Germaine Richier
Year, Birthplace 1902, France
Year, Place of death 1959, France
After completing her training, which she began at the age of eighteen at the École des beaux-arts de Montpellier, working in the studio of Louis-Jacques Guigues, a former pupil of Auguste Rodin, Germaine Richier went to Paris in 1926 and joined Antoine Bourdelle’s studio. She remained there as his only ‘private pupil’ until the sculptor's death in 1929. She learnt sculpture in the classical manner, working with live models and then distorting them. In the studio she met Alberto Giacometti but the two artists never became friends as their approaches to sculpture were too different. After marrying Bourdelle’s assistant, Otto Bänninger, she could fully devote herself to her art in her own studio. Her first solo exhibition took place in 1934 at the Max Kaganovitch Gallery. On a trip to Italy she was greatly impressed by the petrified corpses of the inhabitants of Pompeii (as César – a pupil of hers for a while – would later be). Finding her path by attempting to overcome the opposition between immobility and movement, she quickly gained recognition in the male-dominated world of sculpture. In the neighbourhood of Montparnasse she mixed with Emmanuel Auricoste and Marino Marini. She won an award from the Blumenthal Foundation in New York in 1934 and an honourable mention in sculpture at the Universal Exhibition in Paris in 1937. On the day when war was declared Richier was living in Switzerland, her husband’s country. Deciding to remain there, she renewed her acquaintance with Jean Arp, Le Corbusier, Giacometti, Max Kaganovitch and Marino Marini, taking on some pupils and receiving visits from numerous collectors. Her sources of inspiration evolved in the light of the context. Faced with the tragedy of war and the spectacle of a society that was breaking down, she began to mix the human and the animal, crossing the boundaries between the species: a gigantic grasshopper or a woman poised to jump, man-owl, praying mantis, the great devourer of males… At times the monster tended to dissolve into the vegetable or the human into the insect. However, men and women continued to be human and animals remained animals. She was never tempted to reduce one to the other. Her bestiary was a eulogy of the hybrid or the indefinite, its violence conveying all possible transgressions. In 1946 she returned to Paris and between 1948 and 1954 she participated regularly in the Venice Bienalle. In 1951, together with Fernand Léger (mosaics), Jean Bazaine and Georges Rouault (stained glass), Marc Chagall and Henri Matisse (ceramics) and Pierre Bonnard (painting), she was chosen to decorate the Notre-Dame-de-Toutes-Les-Grâces church on the Plateau d’Assy. Her statue of Christ caused great controversy. The religious authorities rejected it and it was not displayed until twenty years later. In 1951 she received the sculpture prize at the São Paulo Biennale. In 1954 she married again, this time to the writer and art critic André de Solier. Living near Arles, she began to suffer from health problems in 1956. Germaine Richier enjoyed great international renown in her lifetime. In 1956, a retrospective exhibition of her work was organised at the Musée national d'art moderne in Paris. However, she was quickly forgotten as successive waves of avant-garde movements swept her memory aside, and forty years would pass before a new retrospective of her work was held, at the Fondation Maeght in Saint-Paul de Vence, in 1996. AC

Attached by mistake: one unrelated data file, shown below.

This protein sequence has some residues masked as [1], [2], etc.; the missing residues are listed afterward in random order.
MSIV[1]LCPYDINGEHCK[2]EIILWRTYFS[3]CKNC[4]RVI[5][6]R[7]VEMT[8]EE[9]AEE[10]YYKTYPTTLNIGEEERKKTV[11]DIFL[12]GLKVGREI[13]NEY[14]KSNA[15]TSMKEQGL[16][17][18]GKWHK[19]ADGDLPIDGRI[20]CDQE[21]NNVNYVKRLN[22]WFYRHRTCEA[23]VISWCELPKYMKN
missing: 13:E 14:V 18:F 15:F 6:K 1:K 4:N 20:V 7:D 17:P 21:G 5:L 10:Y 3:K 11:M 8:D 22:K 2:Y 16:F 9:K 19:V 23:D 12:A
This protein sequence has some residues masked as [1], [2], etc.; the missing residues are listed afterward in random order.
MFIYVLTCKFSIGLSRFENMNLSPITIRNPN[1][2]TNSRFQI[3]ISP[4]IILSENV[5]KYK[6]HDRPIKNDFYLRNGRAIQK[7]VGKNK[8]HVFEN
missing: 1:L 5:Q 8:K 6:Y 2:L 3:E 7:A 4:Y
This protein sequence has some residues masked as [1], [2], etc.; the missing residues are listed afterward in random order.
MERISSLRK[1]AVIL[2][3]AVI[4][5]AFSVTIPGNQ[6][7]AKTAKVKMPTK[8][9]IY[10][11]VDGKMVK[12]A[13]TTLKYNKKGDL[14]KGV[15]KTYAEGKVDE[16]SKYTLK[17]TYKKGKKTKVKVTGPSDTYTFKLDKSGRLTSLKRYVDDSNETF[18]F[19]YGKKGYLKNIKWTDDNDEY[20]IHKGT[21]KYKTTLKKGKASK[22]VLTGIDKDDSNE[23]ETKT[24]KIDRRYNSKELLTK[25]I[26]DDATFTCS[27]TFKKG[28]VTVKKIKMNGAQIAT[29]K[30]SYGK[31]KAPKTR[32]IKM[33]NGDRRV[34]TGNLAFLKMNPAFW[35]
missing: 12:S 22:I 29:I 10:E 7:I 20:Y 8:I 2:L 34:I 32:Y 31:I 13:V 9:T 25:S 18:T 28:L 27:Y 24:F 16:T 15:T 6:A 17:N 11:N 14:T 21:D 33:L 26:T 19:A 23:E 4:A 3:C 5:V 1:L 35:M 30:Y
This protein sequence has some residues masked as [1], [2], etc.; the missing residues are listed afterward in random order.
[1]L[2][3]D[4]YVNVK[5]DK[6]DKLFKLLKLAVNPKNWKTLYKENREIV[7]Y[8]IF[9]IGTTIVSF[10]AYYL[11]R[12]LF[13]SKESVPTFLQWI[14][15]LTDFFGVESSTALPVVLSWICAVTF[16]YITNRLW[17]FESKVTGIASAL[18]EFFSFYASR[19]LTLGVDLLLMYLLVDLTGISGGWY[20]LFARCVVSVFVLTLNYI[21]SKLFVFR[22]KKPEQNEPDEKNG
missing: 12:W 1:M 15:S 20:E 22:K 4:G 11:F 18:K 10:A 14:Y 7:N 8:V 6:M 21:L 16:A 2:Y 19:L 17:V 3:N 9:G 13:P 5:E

1946 - 1951